If I understand correctly what you're trying to do, you're using the term "normalize" in a non-standard way. Conditional probabilities are already normalized in the sense that they add up to $1$.
I take it you want to map the relative frequencies observed in the text to conditional probabilities such that the relative frequencies in the closed interval $[0,1]$ are mapped to conditional probabilities in the open interval $(0,1)$. Note the plurals; you cannot just map one at a time as you seem to imply, since the conditional probabilities will not be conditional probabilities unless they add up to $1$, so their values have to be related.
Presumably the mapping should be monotonic in the sense that decreasing one relative frequency and increasing another should decrease and increase the respective conditional probabilities. In case by "infinitesimally close" you mean "arbitrarily close", the mapping cannot be done such that the resulting values get arbitrarily close to $0$ and $1$. This is precluded by monotonicity: The case where all relative frequencies are $0$ except one is $1$ has to be mapped to some conditional probabilities with a conditional probability less than $1$ corresponding to the relative frequency $1$, and by monotonicity no other set of relative frequencies can be mapped to a higher conditional probability than that.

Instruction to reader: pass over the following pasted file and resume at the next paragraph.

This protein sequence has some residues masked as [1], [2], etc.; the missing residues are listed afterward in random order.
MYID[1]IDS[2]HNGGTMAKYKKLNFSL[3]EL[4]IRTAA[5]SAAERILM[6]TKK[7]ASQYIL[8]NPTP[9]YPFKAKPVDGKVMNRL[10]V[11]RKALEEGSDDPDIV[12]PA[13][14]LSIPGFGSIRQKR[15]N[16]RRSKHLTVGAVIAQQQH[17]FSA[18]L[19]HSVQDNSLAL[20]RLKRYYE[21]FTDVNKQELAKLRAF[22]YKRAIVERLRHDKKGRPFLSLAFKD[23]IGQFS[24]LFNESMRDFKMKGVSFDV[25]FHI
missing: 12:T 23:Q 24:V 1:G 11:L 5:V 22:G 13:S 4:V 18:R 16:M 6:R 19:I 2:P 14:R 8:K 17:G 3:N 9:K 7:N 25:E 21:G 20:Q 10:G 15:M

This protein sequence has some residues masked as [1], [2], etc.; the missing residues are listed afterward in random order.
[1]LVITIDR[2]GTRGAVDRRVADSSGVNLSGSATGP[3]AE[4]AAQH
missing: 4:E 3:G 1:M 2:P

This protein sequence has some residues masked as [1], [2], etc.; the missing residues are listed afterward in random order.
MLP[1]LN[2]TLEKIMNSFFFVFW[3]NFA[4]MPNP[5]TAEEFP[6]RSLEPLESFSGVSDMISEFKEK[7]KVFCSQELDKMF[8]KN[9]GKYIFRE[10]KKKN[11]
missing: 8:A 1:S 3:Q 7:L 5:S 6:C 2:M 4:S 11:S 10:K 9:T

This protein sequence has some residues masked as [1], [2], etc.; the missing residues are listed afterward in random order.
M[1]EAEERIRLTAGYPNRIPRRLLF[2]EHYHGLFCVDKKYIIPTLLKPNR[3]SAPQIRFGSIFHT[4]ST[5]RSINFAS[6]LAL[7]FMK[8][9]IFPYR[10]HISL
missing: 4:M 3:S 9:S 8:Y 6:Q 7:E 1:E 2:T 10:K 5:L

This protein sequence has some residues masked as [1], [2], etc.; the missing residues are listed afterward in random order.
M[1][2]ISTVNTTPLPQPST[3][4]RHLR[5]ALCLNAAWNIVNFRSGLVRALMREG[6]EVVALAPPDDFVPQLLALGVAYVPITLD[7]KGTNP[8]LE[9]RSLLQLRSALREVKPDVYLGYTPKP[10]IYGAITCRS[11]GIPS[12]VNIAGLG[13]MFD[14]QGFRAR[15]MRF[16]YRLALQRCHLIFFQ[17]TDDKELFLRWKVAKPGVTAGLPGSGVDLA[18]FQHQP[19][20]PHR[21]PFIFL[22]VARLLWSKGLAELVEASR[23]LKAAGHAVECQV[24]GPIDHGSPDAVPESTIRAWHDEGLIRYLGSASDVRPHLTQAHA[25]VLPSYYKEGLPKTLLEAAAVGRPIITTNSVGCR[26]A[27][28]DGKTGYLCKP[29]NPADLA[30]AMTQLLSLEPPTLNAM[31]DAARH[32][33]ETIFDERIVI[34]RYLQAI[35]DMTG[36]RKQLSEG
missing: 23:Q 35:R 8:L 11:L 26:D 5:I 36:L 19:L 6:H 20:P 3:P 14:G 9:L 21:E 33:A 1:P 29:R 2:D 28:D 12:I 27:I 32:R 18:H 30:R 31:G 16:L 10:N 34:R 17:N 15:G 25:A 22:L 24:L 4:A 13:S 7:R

However, if you merely wanted to allow, rather than require the conditional probabilities to get arbitrarily close to $0$ and $1$, there are many way to perform such a mapping. The most straightforward one would be to choose some monotonic function $f:[0,1]\to(0,1)$ and to define the conditional probabilities $p_i$ corresponding to the relative frequencies $\nu_i$ by
You could certainly use a sigmoid for $f$; I don't know of any "accepted" manner of choosing $f$.